Tuesday, March 15, 2016


Somewhere on a dusty shelf in a Yorkshire second hand bookstore, there is a century-old copy of J. Horsfall Turner's Ancient Bingley: Its History and Its Scenery. Flipping through the dog-eared, fragile pages, the curious reader might come to the author's mention of the Rev. Joseph Weedow, vicar of St. Luke's, East Morton. The mention is certainly brief. Horsfall states only that he shot himself in 1892 "after some shameful proceedings."

Born in Cheshire, Mr. Weedow first came to Yorkshire as a curate in Bingley. In 1883, he was presented with the vicarage at East Morton. By all accounts, he was a popular pastor; known for his excellent sermons and the devoted care he gave to his invalid wife, Lizzie. In 1891, the Weedows advertised in the Leeds papers for a new servant. They were in need of a "plain" cook, a requirement meant to reference her culinary art, not her comeliness. But soon the little village was humming with gossip about their handsome vicar and Miss Broadbent.

The Rev. Weedow's tragic story is fully told in the compelling new e-book - CLERICAL ERRORS - A VICTORIAN SERIES, Volume 1. In all, Clerical Errors contains the stories of five clergymen whose "scandals" created great cause celebres.

Clerical Errors is now available at Amazon.co.uk (£3.86)
For more information on this new book, please contact the author at victorianga@aol.com.
The photograph of St. Luke's Church, East Morton, is used with the gracious permission of Betty Longbottom at geograph.org.uk

Wednesday, March 9, 2016



U.K. PRICE: £3.86
U.S.A.: $5.49

"It is wonderful the interest that is taken in the peccadilloes and sins of “the cloth," an English journalist observed in 1849. Of course, the great majority of Victorian churchmen led blameless lives, attended countless fetes, worked tirelessly among the sick, the poor and the outcast and retired to tend their bees and borders. But, "a really good clerical scandal, well-spiced and judiciously prolonged," never failed to avidly interest the great British public. In this first volume of CLERICAL ERRORS: A VICTORIAN SERIES, Tom Hughes recounts the tribulations of five such men of the Church of England:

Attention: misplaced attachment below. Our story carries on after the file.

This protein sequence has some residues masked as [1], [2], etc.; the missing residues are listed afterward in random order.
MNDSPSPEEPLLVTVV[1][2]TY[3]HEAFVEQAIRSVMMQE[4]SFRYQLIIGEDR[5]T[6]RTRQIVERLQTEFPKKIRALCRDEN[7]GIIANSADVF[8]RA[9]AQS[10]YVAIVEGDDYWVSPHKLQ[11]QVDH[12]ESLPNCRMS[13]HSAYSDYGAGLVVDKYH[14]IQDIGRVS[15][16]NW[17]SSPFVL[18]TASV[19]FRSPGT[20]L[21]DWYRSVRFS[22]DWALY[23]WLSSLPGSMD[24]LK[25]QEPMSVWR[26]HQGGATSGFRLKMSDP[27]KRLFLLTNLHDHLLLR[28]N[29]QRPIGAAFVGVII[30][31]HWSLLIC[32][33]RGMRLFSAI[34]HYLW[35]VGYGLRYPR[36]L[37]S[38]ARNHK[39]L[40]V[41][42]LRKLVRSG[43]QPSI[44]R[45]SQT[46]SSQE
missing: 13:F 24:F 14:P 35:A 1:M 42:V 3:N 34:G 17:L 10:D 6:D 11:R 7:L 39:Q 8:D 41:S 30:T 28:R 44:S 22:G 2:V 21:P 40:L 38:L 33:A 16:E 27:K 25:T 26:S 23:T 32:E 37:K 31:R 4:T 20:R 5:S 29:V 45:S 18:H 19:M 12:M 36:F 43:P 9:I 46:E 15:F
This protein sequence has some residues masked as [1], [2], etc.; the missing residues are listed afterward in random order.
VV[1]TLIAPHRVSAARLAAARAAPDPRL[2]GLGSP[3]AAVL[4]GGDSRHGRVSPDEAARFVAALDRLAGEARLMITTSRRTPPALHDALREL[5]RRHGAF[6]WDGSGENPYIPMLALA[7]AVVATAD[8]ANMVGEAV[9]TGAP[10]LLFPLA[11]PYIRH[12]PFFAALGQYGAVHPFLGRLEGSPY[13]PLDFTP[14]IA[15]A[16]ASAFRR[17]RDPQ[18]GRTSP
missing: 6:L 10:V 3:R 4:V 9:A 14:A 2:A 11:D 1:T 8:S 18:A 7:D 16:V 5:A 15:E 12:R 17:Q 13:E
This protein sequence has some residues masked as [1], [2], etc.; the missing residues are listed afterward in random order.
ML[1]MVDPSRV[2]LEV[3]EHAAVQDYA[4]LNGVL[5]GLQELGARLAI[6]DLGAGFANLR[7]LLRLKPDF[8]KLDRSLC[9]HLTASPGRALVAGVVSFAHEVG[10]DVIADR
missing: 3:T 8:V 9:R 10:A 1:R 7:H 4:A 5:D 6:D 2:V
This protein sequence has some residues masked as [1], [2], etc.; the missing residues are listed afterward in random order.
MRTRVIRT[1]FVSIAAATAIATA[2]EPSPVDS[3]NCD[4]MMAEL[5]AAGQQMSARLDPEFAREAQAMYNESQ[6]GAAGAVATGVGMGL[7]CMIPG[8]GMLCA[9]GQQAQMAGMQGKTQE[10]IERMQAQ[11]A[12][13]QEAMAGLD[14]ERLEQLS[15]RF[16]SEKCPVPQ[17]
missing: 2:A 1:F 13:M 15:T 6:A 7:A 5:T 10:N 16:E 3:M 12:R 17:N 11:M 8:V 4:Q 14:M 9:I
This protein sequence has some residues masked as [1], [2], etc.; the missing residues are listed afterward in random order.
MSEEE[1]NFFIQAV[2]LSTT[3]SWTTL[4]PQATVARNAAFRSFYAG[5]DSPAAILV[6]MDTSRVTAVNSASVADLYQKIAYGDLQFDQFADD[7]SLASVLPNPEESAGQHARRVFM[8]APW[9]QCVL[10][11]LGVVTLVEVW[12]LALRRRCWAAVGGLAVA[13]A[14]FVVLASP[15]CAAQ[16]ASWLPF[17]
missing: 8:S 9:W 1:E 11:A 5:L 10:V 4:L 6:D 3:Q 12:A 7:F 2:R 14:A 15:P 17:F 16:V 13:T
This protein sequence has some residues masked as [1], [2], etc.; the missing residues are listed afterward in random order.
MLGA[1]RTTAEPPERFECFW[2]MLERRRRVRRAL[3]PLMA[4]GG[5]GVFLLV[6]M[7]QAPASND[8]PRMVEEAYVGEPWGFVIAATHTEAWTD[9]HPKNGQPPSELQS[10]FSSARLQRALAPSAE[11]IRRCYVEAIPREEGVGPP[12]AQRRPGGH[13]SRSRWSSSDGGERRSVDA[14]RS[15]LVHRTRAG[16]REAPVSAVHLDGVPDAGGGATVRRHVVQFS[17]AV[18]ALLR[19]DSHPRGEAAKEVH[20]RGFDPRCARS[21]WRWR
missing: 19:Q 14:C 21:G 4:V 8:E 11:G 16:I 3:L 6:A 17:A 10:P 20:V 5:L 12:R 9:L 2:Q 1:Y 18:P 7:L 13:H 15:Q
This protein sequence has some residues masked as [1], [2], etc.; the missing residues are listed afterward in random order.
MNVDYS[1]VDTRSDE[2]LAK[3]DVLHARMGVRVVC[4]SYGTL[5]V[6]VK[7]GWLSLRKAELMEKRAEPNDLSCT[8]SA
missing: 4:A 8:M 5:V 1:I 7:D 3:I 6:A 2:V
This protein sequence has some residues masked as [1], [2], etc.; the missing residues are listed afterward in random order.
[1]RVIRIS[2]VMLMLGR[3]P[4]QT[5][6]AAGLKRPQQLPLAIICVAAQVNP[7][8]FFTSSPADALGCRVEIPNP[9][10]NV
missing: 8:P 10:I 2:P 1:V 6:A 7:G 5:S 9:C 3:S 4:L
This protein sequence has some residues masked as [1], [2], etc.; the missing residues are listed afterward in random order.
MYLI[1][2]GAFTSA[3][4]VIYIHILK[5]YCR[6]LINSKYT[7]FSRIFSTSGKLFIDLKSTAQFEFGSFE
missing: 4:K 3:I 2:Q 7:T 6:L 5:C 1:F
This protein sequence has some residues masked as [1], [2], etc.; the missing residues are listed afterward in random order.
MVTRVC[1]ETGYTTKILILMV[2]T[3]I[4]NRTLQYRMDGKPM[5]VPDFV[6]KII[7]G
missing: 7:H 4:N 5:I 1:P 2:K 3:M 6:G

A married London clergyman is accused of writing a "depraved and obscene letter" [published here for the first time] to his supposed mistress. If he didn't, who did?

A country curate was sued for jilting his much older fiancee. During the trial, the newspapers published hundreds of the couple's more than 900 love letters to the amusement of readers across Britain.

"Clergyman in the Divorce Court" was a headline that always sold papers; in a Manchester suburb, a young curate was accused of stealing the affections of a wealthy cotton merchant's wife. A bollocksed "Assignation in Blackpool" was just part of the alleged plot.

In a small Yorkshire parish, outnumbered by Dissenters, a young vicar lived with his sickly wife. In 1891, they advertised for a "plain cook." A pretty, some said "buxom," young lady from Leeds answered the ad. It did not end well.

And finally, in Berkshire, a vicar and a female parishioner set out on a footpath to a nearby village. A sensational slander trial followed as the clergyman was forced to sue a farmer who claimed he walked in on the two of them in a remote copse. The intruder claimed to have found them in a position that was, well, "unfit for publication."

Delightfully told, scrupulously researched in the contemporary press, and informed with period detail, these stories have much more than ecclesiastical interest. The issues raised also explore the greater Victorian issues of gender, class, divorce and the law.

Tom Hughes is also the author of Blame it on the Devon Vicar and Blame it on the Norfolk Vicar, county collections of Victorian clerical scandals published in 2008 by Halsgrove of Somerset. He is a contributing writer to The Marylebone Journal in London.